by Mitch Kokai
Senior Political Analyst, John Locke Foundation
The DNC is trying to break new legal ground. Apparently it believes that losing a political campaign is grounds for money damages or something. The legal basis for recovery is murky at best. …
… It has hung its case on the alleged Russian hack. Since this is central to its theory of liability, it is going to have to prove by a preponderance of the evidence (the level of proof in civil cases) that the Russians did the hacking and shared the results with the Trump campaign. On the other hand, the defendants are now able to legally test and challenge that claim.
Assuming the case survives a motion to dismiss for failure to state a valid legal claim, the DNC has just opened itself up to civil discovery by the defendants, who can now compel the production of documents and other physical things, and take the depositions of DNC officials, employees, associates, candidates, operatives, and others. In short, the DNC has just invited the defendants to peruse its most deeply held secrets.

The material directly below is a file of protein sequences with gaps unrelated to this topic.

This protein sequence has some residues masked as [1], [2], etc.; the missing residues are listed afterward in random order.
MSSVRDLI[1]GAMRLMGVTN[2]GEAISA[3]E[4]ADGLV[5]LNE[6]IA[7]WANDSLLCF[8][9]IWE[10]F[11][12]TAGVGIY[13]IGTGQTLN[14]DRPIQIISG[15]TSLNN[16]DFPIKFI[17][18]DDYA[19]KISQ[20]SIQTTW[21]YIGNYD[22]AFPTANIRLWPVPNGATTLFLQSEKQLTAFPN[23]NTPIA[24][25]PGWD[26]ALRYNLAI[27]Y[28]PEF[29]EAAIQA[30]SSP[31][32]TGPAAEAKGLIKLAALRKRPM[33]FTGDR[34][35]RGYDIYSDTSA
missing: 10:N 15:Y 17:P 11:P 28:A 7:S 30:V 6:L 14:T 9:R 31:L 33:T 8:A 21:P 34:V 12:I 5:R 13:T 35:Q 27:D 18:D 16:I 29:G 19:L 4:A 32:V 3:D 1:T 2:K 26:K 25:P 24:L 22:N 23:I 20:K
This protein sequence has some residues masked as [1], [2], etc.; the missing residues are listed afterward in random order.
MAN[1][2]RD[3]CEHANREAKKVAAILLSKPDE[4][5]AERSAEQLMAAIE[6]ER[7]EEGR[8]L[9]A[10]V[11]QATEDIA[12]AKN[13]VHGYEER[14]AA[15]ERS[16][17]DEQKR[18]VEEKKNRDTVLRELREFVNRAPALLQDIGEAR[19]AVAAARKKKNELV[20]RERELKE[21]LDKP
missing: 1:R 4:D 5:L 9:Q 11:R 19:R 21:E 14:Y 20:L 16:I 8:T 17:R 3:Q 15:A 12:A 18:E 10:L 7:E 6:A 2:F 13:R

The attorneys for defendant Roger Stone have already notified the DNC that it must preserve its files, email server, and other purported evidence of hacking. Their notice states, “One purpose of this letter is to advise the DNC we intend to test the basic underlying claims that ‘Russians’ hacked, stole, and disseminated DNC data, rather than the various other plausible scenarios, including internal theft.”
Based on the available evidence, in challenging the Russian hacking story, Stone’s lawyers appear to be on solid ground. From the very beginning, that narrative has never passed the smell test.